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ABBA mulls possible ‘Waterloo’ reunion

November 11, 2013 at 1:03 am | News Desk

ABBA mulls possible 'Waterloo' reunion Frankfurt: Legendary Swedish pop group ABBA could reunite next year to mark the 40th anniversary since they won the Eurovision Song Contest and were catapulted to global stardom, singer Agnetha Faltskog revealed on Sunday.

“Of course it’s something we’re thinking about,” 63-year-old Faltskog told the German weekly Welt am Sonntag in an interview.

“There seem to be plans to do something to mark this anniversary in some way. But I can’t say at this point what will come of them,” she said.

ABBA formed in 1972 when Faltskog met guitarist and songwriter Bjorn Ulvaeus — whom she later married — and Benny Andersson and Anni-Frid Lyngstad.

ABBA mulls possible 'Waterloo' reunion

Visitors sing karaoke with giant holograms of members of Swedish disco band ABBA

Andersson and Lyngstad were also married for a while. Both couples divorced.

The group’s self-penned hit “Waterloo” won the Eurovision Song Contest in Brighton, England, in April 1974, and immediately became a global phenomenon.

With their iconic glam outfits and pioneering music videos, they scored an unprecedented string of worldwide number one hits, such as “Mamma Mia”, “Dancing Queen” and “Super Trouper”.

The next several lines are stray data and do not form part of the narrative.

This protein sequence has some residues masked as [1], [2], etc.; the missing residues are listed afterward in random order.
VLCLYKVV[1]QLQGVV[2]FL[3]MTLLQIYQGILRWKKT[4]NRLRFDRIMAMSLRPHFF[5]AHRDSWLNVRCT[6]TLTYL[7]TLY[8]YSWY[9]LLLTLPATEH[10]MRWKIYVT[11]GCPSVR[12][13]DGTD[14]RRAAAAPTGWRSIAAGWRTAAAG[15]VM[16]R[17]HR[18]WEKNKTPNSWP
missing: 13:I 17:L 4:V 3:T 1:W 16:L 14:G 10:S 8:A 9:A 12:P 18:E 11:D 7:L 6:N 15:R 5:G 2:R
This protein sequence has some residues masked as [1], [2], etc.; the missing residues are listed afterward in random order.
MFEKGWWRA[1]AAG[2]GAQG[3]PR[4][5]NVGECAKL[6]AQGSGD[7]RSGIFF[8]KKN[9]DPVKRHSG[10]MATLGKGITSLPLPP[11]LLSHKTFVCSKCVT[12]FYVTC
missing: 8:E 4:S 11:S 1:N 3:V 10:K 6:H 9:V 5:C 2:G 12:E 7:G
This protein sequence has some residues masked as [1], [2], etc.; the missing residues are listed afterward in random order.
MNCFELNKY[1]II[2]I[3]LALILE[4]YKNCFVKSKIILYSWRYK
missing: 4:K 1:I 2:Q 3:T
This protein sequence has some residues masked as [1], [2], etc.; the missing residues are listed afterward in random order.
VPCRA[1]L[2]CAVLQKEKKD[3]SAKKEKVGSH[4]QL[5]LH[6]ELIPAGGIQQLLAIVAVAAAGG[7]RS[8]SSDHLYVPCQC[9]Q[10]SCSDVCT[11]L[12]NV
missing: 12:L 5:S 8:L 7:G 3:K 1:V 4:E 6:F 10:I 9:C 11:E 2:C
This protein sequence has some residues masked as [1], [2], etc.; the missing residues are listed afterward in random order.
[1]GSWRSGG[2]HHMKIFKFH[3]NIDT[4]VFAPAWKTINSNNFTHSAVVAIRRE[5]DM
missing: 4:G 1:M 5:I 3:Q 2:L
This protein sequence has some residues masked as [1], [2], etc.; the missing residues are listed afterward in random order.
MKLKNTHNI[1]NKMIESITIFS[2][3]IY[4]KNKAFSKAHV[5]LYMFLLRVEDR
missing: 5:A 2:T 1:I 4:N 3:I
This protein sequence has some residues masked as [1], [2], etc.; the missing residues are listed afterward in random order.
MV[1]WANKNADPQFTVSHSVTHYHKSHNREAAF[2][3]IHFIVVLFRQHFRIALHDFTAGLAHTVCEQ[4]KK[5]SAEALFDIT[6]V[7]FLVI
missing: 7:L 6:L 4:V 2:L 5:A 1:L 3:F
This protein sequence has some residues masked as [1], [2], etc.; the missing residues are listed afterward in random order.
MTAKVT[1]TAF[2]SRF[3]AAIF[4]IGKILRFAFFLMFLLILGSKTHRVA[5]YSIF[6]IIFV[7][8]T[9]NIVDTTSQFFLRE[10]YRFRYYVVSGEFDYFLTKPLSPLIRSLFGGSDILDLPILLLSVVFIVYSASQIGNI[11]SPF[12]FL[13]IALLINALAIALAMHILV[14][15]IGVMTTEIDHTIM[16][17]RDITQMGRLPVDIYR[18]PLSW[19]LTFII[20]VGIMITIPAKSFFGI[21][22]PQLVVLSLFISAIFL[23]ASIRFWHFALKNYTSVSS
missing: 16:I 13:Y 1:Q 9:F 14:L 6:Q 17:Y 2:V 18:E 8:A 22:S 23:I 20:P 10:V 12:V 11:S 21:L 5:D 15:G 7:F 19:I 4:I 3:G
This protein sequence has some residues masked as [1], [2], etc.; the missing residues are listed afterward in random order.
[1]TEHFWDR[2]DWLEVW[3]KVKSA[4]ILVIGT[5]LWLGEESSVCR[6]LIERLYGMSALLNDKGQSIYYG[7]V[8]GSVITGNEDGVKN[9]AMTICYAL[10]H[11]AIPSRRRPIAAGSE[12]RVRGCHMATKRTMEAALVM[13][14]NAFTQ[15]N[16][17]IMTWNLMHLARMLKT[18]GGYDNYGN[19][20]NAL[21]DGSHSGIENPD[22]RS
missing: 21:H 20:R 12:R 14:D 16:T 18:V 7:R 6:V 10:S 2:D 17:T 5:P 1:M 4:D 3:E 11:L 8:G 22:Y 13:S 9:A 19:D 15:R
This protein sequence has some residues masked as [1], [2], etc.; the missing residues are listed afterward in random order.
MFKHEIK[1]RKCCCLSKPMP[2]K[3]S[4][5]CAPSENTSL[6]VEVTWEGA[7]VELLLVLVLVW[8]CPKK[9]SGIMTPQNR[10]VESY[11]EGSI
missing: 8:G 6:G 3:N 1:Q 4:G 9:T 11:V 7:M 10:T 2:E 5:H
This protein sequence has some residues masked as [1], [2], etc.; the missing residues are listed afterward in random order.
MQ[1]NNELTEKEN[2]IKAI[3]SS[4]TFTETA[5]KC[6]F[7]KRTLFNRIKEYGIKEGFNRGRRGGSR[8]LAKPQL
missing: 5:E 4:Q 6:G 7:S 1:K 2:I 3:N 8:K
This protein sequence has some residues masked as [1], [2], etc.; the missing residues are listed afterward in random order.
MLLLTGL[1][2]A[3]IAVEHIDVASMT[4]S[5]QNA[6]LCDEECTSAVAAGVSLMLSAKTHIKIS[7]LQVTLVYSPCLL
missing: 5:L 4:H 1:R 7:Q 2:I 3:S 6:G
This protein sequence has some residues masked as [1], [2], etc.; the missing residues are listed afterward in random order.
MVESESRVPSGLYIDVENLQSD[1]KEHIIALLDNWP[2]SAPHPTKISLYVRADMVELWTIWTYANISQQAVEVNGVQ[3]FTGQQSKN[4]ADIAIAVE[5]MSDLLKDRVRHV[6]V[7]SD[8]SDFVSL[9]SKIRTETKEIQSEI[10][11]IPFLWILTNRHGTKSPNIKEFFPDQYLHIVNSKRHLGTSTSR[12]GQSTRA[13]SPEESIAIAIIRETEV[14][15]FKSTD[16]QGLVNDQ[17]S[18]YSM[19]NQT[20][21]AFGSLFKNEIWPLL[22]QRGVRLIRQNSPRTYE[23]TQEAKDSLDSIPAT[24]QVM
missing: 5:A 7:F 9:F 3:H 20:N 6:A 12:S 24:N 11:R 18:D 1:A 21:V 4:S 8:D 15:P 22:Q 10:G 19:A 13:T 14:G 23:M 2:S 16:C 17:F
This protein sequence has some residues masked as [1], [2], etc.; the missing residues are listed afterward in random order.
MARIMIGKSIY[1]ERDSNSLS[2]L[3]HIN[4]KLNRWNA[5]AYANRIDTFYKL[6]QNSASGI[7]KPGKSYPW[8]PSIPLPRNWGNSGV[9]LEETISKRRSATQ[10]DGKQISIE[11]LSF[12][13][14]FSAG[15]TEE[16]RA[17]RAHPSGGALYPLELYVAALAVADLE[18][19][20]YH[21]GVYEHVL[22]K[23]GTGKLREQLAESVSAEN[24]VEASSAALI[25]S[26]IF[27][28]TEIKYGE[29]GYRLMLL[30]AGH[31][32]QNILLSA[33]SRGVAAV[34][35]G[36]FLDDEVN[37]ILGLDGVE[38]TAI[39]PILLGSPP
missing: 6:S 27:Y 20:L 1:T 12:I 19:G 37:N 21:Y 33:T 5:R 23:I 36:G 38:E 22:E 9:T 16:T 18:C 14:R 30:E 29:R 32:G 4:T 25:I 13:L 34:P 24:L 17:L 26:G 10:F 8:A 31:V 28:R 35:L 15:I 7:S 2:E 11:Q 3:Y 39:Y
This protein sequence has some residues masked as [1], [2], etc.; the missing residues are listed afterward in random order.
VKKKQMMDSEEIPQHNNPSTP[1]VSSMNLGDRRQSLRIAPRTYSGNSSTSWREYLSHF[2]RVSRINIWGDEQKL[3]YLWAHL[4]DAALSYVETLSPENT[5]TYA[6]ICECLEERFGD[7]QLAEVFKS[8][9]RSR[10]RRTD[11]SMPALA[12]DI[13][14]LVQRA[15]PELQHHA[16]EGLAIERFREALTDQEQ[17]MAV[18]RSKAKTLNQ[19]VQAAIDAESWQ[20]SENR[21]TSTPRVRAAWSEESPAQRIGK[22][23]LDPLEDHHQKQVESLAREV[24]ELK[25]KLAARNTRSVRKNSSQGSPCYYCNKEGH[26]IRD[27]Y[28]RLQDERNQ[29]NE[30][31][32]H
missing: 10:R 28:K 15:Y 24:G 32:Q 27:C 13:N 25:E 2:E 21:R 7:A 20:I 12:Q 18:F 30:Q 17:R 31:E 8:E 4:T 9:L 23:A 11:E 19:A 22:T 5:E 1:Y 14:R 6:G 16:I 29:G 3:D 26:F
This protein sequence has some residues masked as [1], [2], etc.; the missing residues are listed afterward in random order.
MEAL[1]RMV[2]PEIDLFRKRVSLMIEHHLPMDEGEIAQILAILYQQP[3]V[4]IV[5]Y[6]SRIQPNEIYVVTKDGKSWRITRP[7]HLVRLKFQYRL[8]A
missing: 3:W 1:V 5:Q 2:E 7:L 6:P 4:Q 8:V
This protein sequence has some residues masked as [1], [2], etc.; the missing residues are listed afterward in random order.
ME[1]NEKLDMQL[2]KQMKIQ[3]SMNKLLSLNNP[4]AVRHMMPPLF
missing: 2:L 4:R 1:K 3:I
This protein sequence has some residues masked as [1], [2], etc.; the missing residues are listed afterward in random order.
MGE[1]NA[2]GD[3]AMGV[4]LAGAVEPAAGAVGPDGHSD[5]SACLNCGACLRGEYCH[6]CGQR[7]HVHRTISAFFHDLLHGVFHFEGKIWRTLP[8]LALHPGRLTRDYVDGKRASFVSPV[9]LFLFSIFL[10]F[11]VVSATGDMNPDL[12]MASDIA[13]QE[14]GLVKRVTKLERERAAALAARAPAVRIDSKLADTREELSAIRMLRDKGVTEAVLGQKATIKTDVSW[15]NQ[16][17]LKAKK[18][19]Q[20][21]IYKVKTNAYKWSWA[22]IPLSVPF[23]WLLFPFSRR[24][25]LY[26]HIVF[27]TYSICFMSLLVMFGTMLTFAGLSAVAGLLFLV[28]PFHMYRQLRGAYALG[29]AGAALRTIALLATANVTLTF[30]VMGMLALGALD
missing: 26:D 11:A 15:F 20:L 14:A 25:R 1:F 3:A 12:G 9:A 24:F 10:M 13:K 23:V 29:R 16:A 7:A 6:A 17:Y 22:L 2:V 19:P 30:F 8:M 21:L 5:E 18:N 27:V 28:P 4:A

They became Sweden’s biggest-ever pop act and one of the most successful pop groups in history, selling more than 380 million records worldwide.

The band never formally broke up, but their last album “The Visitors” appeared in 1982.

ABBA mulls possible 'Waterloo' reunion

Swedish pop group Abba perform in the the Eurovision Song Contest on February 9, 1974 in Brighton with their song Waterloo

Since then, Faltskog and Lyngstad pursued solo careers and Andersson and Ulvaeus wrote a hit musical “Chess” and reworked 24 ABBA hits into a musical called “Mamma Mia”.

Despite intense pressure to reform, all four members have persistently ruled out doing so in the past.

In July 2008, all four ABBA members were reunited at the Swedish premiere of the film Mamma Mia, only the second time all of them had appeared together in public since 1986.

At the time, Ulvaeus and Andersson said there was “simply no motivation to regroup”.

“We would like people to remember us as we were, young, exuberant and full of ambition,” Ulvaeus said.

Ulvaeus made similar comments late last year when he announced plans for an ABBA museum, saying it was “cool” that the band was one that had never been reunited.

The ABBA museum was opened in Stockholm on May 7 this year.

There has, however, been countless ABBA tribute bands. And ABBA’s music featured prominently in two cult Australian films, “The Adventures of Priscilla, Queen of the Desert” and “Muriel’s Wedding”, both released in 1994.

“Mamma Mia” was itself turned into a film starring Meryl Streep and Pierce Brosnan in 2008.

In her interview with Welt am Sonntag, Faltskog — who recently released a new solo album — said she did not want to spend too much time pondering whether a reunion should take place or not.

“That eats up too much energy. Don’t just think about it, just do it,” she said.

And she warned that time was running out.

“We’re all getting older. I can’t imagine going onto the stage on walking sticks,” Faltskog said.

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